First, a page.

Today on the radio show we’re discussing Time On Site.
The general thought is that the longer a visitor stays on your site, the more apt you’ll be to have them click the thing you want them to click. That “Call to Action” might be a purchase of something, a signup to a newsletter and so on. I wrote about two different kinds of calls to action, “The Clicks that Count”. That makes sense, right?
Did you know Time On Site is also a factor in your SEO (Search Engine Optimization)?
Search engines will track the visitors they send you. That’s right! In an effort to constantly improve, a search engine looks at the time you spend on the site it sent you to before returning back to the SERP (search engine results page).
Example: John Doe searches Google for <your keywords>. Lucky for you, your site shows on the first page of Google! (yay for wordpress) and John Doe clicks on your link. Google is now watching John and that’s a good thing. Google is watching to see if and when John returns. The thought is that if they sent John to a low quality page, something he wasn’t looking for, he’ll turn around quickly. If they sent him to a high quality page with content he was looking for – he’ll stay a while. They (search engines) interpret this time on site data. Google’s wants to ensure the users search query returns the best possible result, tracking Time On Site is their way of knowing just how well they did.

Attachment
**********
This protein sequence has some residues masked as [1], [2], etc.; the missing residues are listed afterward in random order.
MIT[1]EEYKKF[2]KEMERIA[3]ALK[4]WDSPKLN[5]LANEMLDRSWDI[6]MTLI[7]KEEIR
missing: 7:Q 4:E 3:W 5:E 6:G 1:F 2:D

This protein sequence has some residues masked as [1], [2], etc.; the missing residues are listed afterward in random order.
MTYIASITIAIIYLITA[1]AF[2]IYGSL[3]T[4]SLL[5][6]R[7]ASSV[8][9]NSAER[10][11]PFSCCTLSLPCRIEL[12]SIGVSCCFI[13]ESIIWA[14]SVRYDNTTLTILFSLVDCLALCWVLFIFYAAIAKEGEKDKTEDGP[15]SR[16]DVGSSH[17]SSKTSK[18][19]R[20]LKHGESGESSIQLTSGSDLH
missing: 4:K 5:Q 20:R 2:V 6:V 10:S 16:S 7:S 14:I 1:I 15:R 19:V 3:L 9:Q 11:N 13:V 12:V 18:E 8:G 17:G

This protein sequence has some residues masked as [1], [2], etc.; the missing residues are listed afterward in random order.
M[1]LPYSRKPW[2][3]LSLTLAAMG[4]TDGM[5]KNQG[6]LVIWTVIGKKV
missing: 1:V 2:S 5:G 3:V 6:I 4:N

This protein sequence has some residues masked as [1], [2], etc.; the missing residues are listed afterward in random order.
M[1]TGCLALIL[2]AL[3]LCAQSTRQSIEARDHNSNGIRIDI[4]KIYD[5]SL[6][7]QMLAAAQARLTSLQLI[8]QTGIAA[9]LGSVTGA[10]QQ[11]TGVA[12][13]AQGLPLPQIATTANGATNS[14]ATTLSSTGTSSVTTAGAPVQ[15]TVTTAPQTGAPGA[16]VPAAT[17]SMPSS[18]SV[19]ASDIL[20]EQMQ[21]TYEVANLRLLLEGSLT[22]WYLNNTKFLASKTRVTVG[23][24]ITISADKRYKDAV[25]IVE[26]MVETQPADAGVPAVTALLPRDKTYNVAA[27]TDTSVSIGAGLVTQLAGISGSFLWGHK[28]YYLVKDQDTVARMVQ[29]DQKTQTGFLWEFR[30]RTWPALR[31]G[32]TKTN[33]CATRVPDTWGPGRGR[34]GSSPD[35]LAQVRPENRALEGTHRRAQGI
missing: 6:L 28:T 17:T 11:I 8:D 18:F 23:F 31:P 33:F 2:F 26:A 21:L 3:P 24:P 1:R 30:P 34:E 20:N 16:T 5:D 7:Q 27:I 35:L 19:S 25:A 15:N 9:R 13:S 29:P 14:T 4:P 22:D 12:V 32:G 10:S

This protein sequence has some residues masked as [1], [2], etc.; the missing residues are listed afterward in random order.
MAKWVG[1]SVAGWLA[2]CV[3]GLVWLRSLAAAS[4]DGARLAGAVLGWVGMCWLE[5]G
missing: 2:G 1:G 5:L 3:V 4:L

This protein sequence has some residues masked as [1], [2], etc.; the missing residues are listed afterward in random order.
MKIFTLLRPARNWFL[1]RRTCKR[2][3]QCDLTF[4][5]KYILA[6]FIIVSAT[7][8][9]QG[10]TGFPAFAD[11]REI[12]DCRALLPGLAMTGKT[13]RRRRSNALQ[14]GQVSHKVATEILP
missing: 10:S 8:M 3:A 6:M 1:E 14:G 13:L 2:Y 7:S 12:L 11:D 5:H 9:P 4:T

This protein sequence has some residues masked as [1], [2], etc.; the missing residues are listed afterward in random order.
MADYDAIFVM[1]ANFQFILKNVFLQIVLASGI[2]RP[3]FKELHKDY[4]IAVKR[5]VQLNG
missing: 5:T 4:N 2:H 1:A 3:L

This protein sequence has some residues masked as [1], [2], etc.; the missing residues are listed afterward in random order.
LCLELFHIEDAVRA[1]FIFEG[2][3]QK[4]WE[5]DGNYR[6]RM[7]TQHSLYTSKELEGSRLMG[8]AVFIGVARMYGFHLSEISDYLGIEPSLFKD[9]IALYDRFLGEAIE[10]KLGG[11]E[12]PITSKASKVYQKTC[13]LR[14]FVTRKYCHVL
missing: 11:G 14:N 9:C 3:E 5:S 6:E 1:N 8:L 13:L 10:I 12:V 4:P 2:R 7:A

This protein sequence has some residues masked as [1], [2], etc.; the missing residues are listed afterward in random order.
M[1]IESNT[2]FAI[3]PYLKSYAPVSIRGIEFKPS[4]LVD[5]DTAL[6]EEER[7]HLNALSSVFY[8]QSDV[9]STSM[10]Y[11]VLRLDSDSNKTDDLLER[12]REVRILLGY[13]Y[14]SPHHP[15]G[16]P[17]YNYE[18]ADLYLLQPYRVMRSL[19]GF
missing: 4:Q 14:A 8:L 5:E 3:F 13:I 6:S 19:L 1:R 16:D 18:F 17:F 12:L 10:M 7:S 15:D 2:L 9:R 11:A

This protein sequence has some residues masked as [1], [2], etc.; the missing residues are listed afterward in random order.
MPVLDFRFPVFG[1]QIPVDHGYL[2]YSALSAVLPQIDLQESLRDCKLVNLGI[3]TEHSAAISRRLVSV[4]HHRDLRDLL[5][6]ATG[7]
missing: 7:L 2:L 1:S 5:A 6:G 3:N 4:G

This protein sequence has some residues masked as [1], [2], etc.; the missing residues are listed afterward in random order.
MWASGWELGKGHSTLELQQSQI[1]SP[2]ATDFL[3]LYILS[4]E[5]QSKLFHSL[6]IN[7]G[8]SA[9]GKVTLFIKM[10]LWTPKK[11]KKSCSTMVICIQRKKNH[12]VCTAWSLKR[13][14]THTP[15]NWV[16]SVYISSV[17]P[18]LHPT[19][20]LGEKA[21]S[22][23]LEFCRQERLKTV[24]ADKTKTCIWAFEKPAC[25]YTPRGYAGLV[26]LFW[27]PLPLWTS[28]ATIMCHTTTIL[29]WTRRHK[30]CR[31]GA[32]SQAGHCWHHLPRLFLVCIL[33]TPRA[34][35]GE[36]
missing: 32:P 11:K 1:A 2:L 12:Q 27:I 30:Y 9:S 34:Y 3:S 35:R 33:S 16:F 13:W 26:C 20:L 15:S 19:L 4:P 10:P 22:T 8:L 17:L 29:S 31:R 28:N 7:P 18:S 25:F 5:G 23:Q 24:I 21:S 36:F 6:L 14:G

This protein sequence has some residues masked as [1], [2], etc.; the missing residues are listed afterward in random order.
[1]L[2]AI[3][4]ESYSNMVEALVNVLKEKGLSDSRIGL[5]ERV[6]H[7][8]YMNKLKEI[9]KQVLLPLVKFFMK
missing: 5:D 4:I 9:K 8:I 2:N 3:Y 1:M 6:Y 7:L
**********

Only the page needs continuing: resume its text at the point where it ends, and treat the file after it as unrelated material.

Moral of the Story: Keep people on your site longer and Google will award you with higher rankings for those keywords. Conversely, have a low Time On Site and you’ll drop for those same keywords.
It seems simple right? But how do you do it?
Words. Obviously the longer a post is the longer people take to read it. That would be the end of the story except we’ve become experts at skimming. We skim a post looking for what we’re looking for. Knowing this you need to set hooks for the skimmers. Things to catch their eye like keywords, highlights, words in bold, bullet points and lists. Pictures also catch the eye and slow people down. Remember how to add pictures to your site?
Quality Content. It’s not just the number of words, it’s the quality of the message. Is it even on topic?
Case in Point: I once wrote a post about how OctoMom really didn’t need a website. It had little to do with her and concentrated on how most everyone else did need a website. It attracted a huge number of hits many of which were not at all interested in the content of the post (they were looking for juicy OctoMom details). Time On Site for that post was way way low. My Bad.
Time On Site: My SECRET WEAPON
Did you miss it? I put it right at the top. Video. Yeah, it’s just that simple. When you add video to a post it naturally slows people down. Some people are just visual in nature. I know I am. Instead of reading all those words I’ll often hit the play button and watch/listen. While I’m listening I might also poke around the website. That’s a good thing too because you had all those other calls to action you wanted me to click on, right?